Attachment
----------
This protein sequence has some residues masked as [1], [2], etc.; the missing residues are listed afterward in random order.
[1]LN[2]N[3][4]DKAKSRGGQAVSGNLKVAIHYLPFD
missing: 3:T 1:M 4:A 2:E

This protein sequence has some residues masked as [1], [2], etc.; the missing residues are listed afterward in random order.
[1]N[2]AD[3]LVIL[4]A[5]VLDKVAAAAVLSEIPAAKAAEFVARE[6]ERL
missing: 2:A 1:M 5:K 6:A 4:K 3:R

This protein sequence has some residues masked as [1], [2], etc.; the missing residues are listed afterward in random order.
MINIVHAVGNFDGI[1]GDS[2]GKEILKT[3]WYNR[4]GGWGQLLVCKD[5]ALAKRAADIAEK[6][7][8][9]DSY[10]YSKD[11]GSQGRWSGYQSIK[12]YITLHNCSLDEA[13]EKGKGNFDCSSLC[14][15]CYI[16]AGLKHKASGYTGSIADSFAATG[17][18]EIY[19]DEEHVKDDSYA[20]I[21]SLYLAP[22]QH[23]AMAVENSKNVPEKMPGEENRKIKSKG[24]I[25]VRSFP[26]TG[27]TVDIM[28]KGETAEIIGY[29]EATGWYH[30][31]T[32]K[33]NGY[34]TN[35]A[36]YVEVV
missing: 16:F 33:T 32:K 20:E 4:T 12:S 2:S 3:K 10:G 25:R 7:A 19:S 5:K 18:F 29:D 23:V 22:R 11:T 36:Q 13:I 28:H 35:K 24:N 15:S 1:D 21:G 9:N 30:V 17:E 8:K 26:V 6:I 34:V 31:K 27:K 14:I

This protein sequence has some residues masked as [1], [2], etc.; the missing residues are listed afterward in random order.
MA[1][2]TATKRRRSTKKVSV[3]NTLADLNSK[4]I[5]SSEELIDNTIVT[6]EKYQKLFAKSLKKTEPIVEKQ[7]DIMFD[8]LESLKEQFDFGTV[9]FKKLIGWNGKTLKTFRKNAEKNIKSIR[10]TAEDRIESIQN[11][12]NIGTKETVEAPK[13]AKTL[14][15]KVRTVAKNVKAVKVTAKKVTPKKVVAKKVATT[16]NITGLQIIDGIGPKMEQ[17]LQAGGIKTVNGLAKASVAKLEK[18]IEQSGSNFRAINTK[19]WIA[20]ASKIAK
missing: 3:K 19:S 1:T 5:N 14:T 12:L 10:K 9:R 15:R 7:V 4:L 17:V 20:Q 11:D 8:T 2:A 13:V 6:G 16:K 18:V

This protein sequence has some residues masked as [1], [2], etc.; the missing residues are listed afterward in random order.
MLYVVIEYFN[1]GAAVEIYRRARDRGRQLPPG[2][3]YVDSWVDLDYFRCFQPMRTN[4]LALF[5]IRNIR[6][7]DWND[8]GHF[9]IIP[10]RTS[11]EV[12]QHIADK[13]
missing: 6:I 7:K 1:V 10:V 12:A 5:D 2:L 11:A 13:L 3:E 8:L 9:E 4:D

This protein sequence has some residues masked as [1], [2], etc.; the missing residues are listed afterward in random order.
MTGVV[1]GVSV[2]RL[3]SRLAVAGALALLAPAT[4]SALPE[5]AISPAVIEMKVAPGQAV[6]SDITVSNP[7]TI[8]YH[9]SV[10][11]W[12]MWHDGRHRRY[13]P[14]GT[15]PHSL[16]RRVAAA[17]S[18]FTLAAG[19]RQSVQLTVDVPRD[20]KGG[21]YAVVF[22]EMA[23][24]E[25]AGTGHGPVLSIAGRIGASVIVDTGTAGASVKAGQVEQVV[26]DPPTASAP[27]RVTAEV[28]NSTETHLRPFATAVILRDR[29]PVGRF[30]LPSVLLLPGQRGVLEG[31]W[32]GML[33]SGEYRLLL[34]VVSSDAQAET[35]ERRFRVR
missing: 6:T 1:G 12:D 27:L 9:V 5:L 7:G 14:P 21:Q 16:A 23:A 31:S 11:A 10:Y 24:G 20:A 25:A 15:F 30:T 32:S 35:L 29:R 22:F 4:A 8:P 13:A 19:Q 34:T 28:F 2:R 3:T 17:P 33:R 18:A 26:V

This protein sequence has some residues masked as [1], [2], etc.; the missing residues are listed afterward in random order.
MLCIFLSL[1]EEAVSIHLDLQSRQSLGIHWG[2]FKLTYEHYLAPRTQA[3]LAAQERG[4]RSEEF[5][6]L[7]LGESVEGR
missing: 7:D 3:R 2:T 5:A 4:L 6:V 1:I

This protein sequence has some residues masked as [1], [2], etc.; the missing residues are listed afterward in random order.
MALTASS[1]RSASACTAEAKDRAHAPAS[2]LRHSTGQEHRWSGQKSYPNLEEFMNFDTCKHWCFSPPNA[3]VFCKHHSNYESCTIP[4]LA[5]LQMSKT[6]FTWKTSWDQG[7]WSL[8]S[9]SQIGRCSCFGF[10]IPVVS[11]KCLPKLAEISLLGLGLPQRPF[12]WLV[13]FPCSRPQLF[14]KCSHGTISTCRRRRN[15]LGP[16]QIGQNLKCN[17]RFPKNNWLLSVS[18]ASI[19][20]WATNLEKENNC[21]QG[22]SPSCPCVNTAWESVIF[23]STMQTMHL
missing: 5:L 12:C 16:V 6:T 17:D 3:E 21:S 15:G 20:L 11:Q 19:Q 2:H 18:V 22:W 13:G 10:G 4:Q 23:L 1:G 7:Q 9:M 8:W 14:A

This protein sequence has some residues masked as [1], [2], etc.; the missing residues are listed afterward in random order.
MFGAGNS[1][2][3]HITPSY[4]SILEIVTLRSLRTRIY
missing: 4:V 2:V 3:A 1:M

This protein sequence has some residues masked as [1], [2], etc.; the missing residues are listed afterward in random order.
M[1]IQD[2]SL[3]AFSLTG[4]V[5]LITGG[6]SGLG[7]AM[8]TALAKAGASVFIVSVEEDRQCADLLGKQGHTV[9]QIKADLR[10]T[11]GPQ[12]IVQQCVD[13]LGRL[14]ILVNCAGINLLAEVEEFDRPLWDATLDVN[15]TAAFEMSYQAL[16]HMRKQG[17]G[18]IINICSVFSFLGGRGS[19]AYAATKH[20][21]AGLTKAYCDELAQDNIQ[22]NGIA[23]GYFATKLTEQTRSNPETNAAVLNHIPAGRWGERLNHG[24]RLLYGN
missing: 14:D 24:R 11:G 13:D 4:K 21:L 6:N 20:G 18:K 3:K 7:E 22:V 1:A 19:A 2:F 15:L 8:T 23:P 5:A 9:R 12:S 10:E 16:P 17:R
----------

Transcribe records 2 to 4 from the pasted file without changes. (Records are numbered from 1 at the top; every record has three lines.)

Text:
This protein sequence has some residues masked as [1], [2], etc.; the missing residues are listed afterward in random order.
[1]N[2]AD[3]LVIL[4]A[5]VLDKVAAAAVLSEIPAAKAAEFVARE[6]ERL
missing: 2:A 1:M 5:K 6:A 4:K 3:R

This protein sequence has some residues masked as [1], [2], etc.; the missing residues are listed afterward in random order.
MINIVHAVGNFDGI[1]GDS[2]GKEILKT[3]WYNR[4]GGWGQLLVCKD[5]ALAKRAADIAEK[6][7][8][9]DSY[10]YSKD[11]GSQGRWSGYQSIK[12]YITLHNCSLDEA[13]EKGKGNFDCSSLC[14][15]CYI[16]AGLKHKASGYTGSIADSFAATG[17][18]EIY[19]DEEHVKDDSYA[20]I[21]SLYLAP[22]QH[23]AMAVENSKNVPEKMPGEENRKIKSKG[24]I[25]VRSFP[26]TG[27]TVDIM[28]KGETAEIIGY[29]EATGWYH[30][31]T[32]K[33]NGY[34]TN[35]A[36]YVEVV
missing: 16:F 33:T 32:K 20:E 4:T 12:S 2:S 3:K 10:G 25:R 7:A 19:S 5:K 18:F 29:D 23:V 22:R 11:T 36:Q 13:I 28:H 35:K 24:N 15:S 1:D 21:G 9:N 30:V 17:E 8:K 26:V 6:I 34:V 31:K 27:K 14:I

This protein sequence has some residues masked as [1], [2], etc.; the missing residues are listed afterward in random order.
MA[1][2]TATKRRRSTKKVSV[3]NTLADLNSK[4]I[5]SSEELIDNTIVT[6]EKYQKLFAKSLKKTEPIVEKQ[7]DIMFD[8]LESLKEQFDFGTV[9]FKKLIGWNGKTLKTFRKNAEKNIKSIR[10]TAEDRIESIQN[11][12]NIGTKETVEAPK[13]AKTL[14][15]KVRTVAKNVKAVKVTAKKVTPKKVVAKKVATT[16]NITGLQIIDGIGPKMEQ[17]LQAGGIKTVNGLAKASVAKLEK[18]IEQSGSNFRAINTK[19]WIA[20]ASKIAK
missing: 3:K 19:S 1:T 5:N 14:T 12:L 10:K 9:R 15:R 7:V 4:L 17:V 20:Q 11:D 8:T 2:A 13:V 6:G 16:K 18:V